Dog Sleeps With the Crate Door Open, All You Need to Know

Your dog sleeps in their crate with the door open because they:

  • Enjoy their crate and have been crate trained well
  • Have an instinct to den
  • Are sick or injured and should be taken to the veterinarian
  • Feel stressed or anxious
  • Are depressed

The first two are most likely, but get your dog checked if this is not normal for them or they won’t leave the crate.

In this article, I’ll discuss the reasons why your dog sleeps in their crate with the door open, when you should be concerned, and what to do if it becomes a problem.


Your Dog Likes their Crate

The goal of crate training is to provide a place for your dog to feel safe and secure. Dogs who were properly crate trained love their crates and will likely spend time inside even when the door is open.

They might nap there during the day or sleep in their crate at night, even when they aren’t forced to.

This is a very positive sign, and it means you’ve done an excellent job training them!

Allow your dog to continue enjoying their crate by never using it as punishment and leaving your dog alone while they’re in their crate. This tells them they can go to the crate when they want peace and quiet, such as when they’re tired and ready to sleep!


Crates Fulfill an Instinct for Dogs

Domestic dogs still have instincts. Some were bred into them, while others are left over from their wolf ancestry.

Denning is one of the instincts dogs have had for thousands of years. It tells them to find shelter.

It is one reason for digging, and it’s also why dogs enjoy crates.

While your dog of course has shelter, living in your home, a crate gives them their own little “den” that’s only theirs.

Crates also take advantage of other instincts, such as dogs not liking to pee or poop where they sleep. In this way, they make potty training much easier!


If Your Dog Won’t Leave the Crate

As I discussed above, a dog sleeping in the crate with the door open is only a problem if the behavior is abnormal or they won’t leave the crate.

This could be caused by a variety of problems, including stress, anxiety, depression, pain, and illness. Below, I’ll discuss what to do if your dog won’t leave their crate, seldom comes out, or is acting abnormally.


See Your Veterinarian

If your dog is behaving in a way they don’t usually, you should always have them checked out by a veterinarian. Sometimes changes in behavior are the first symptom of pain or illness.

For instance, maybe your dog is sleeping way more than normal, seems afraid to leave their crate, or isn’t acting like their normal bubbly self.

Make a list, either in your head or on paper, of any other symptoms or changes in behavior you’ve observed. If you can, make note of when the behavior started as well.

This will help your veterinarian diagnose your dog more easily.

Some ailments that might cause your dog not to leave their crate include:

  • Arthritis, which makes it painful for your dog to move
  • Depression, which causes your dog to be uninterested in their normal activities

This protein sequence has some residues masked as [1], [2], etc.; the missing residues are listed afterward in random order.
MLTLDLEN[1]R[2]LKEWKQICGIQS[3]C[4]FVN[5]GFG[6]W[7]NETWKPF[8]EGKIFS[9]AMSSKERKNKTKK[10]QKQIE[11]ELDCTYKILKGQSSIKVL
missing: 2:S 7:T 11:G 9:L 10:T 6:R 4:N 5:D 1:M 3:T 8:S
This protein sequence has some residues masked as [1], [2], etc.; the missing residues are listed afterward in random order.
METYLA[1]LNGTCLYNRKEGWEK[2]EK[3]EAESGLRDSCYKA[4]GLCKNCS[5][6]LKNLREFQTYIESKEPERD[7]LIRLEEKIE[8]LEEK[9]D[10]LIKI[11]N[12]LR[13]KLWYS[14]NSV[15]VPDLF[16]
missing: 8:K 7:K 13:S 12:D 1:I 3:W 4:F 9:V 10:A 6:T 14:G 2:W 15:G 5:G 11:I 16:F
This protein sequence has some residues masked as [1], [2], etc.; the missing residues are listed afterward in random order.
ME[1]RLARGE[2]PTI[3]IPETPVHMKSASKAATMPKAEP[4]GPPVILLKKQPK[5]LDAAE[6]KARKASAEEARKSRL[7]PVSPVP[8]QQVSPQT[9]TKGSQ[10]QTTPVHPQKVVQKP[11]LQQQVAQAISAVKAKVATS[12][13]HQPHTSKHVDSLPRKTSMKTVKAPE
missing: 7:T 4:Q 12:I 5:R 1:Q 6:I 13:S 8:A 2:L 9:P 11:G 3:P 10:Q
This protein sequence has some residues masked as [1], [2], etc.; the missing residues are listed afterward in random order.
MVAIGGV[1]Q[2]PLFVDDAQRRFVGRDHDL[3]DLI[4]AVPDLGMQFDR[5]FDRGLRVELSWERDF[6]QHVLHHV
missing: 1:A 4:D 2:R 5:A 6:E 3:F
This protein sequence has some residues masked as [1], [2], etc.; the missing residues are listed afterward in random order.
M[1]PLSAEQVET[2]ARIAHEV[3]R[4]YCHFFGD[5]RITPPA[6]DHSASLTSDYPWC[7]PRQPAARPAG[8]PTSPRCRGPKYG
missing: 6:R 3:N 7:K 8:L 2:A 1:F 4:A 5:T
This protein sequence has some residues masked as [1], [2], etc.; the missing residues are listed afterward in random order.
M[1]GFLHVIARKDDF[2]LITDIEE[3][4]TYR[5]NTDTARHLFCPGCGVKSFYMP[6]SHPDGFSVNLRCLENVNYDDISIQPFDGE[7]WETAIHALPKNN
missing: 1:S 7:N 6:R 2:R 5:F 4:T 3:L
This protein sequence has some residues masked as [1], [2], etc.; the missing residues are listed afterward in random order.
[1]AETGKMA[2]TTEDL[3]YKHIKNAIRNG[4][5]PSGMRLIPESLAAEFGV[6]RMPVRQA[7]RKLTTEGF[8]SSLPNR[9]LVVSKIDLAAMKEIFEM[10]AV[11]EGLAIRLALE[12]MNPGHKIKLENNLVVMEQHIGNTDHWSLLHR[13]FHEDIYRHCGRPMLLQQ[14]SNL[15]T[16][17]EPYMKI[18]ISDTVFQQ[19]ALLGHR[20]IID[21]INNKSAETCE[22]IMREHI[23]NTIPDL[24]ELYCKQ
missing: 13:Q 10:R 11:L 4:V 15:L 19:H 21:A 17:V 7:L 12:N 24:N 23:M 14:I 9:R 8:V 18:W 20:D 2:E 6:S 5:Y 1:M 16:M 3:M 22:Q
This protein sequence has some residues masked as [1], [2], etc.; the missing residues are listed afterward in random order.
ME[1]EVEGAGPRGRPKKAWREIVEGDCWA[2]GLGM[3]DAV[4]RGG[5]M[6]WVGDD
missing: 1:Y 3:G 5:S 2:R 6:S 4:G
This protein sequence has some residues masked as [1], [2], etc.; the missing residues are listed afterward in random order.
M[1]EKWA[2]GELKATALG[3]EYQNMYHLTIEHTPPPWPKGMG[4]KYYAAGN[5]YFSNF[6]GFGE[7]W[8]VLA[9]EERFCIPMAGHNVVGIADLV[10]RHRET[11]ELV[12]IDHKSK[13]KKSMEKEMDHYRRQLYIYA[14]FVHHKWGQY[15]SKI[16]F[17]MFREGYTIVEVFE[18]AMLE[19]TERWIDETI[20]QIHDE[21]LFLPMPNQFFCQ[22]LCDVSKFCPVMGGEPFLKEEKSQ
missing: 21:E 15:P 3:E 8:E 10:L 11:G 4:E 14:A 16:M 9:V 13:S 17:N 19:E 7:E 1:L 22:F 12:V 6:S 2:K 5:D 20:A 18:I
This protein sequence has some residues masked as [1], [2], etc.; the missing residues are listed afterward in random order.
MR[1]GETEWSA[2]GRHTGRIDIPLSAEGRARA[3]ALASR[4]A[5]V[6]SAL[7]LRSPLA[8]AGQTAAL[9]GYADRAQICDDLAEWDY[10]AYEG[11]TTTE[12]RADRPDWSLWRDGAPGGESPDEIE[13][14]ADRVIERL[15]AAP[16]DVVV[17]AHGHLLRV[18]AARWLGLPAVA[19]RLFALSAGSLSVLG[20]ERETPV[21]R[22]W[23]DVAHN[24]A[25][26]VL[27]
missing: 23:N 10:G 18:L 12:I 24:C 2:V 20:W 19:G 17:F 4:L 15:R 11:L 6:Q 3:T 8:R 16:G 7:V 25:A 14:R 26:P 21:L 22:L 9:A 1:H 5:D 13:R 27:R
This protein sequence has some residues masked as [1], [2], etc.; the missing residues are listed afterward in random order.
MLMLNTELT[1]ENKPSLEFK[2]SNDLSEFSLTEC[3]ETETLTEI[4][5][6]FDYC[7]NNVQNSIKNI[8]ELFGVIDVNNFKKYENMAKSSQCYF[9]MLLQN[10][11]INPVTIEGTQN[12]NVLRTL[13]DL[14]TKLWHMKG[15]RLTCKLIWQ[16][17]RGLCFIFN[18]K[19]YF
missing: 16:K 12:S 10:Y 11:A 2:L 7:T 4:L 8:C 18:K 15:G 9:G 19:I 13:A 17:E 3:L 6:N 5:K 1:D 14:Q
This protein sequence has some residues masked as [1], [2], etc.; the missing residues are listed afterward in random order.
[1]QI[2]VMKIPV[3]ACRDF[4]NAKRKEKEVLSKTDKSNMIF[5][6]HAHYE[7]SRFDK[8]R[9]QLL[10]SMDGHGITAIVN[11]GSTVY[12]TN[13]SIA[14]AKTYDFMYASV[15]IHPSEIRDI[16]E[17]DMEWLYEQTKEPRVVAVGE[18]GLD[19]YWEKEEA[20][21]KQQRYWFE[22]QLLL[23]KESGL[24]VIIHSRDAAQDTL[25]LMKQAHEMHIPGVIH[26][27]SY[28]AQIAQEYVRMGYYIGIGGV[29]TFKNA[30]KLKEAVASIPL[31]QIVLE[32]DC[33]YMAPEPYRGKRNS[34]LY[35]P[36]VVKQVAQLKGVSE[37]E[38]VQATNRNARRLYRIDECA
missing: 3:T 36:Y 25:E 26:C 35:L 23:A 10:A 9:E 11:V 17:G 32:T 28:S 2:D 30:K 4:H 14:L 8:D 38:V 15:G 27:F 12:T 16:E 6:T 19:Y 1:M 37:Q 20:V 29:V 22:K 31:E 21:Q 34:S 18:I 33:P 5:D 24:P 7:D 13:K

• Pain or injury, which makes your dog less able to move or more reserved
  • Anxiety, which can be either situational or a medical condition
  • Various other conditions that cause pain, tiredness, or changes in personality

So many things can cause this common change in behavior, so only your veterinarian can truly diagnose your dog.


Consider the Situation

A newly adopted dog might prefer to keep their world small at first, staying in their crate most of the day.

If you’ve moved to a new home, your dog might feel the same way!

Or maybe they’re avoiding a new family member or pet because the change has made them anxious.

Any life change can cause stress for your dog, or even clinical anxiety—especially in dogs who were anxious to begin with.

Your dog might need time to adjust, or they might need to be pushed a little. I recommend looking into counterconditioning and desensitization for your dog if their anxiety persists.

This method basically retrains your dog to see their fear as something positive. Here’s how to implement counterconditioning and desensitization:

  • Choose a reward. As with any training, you need a reward for your dog! Choose a super tasty treat, their favorite toy, or lots of praise.
  • Introduce the fear slowly. For this example, we’ll say your dog is afraid of your new partner. Start by giving your dog a treat for coming out of the crate when your partner is home, but far away from the crate.
  • Move forward. Once your dog is used to coming out of their crate when your partner is far away, you can slowly have your dog step closer. Eventually, your partner may be able to stand nearer to the crate when your dog comes out. And by the end, your dog would eat the treat from their hand—but pace yourself getting to this final step!
  • Hire a professional if needed. If you can’t get your dog to feel safe outside of the crate, hiring a professional dog trainer or behaviorist can help.

Of course, it’s important to see your veterinarian first to rule out physical conditions. Diagnosing your dog with anxiety on your own could lead to missing another ailment.

But once your veterinarian has diagnosed your dog with anxiety, these steps can help reduce its impact on yours and your dog’s life.


Give them Time and Space

If a big change has just happened in your dog’s life, give them a few days to adjust. They might come around after they’ve been given time and space.

However, you might need to push them slowly out of their comfort zone after this time has passed. After all, your dog can’t hide out in their crate forever! That’s no way for them to live.

Like I discussed above, counterconditioning and desensitization is a good way to push your dog without completely overwhelming them. You don’t want to make them more afraid, after all!

Writer: Katelynn Sobus

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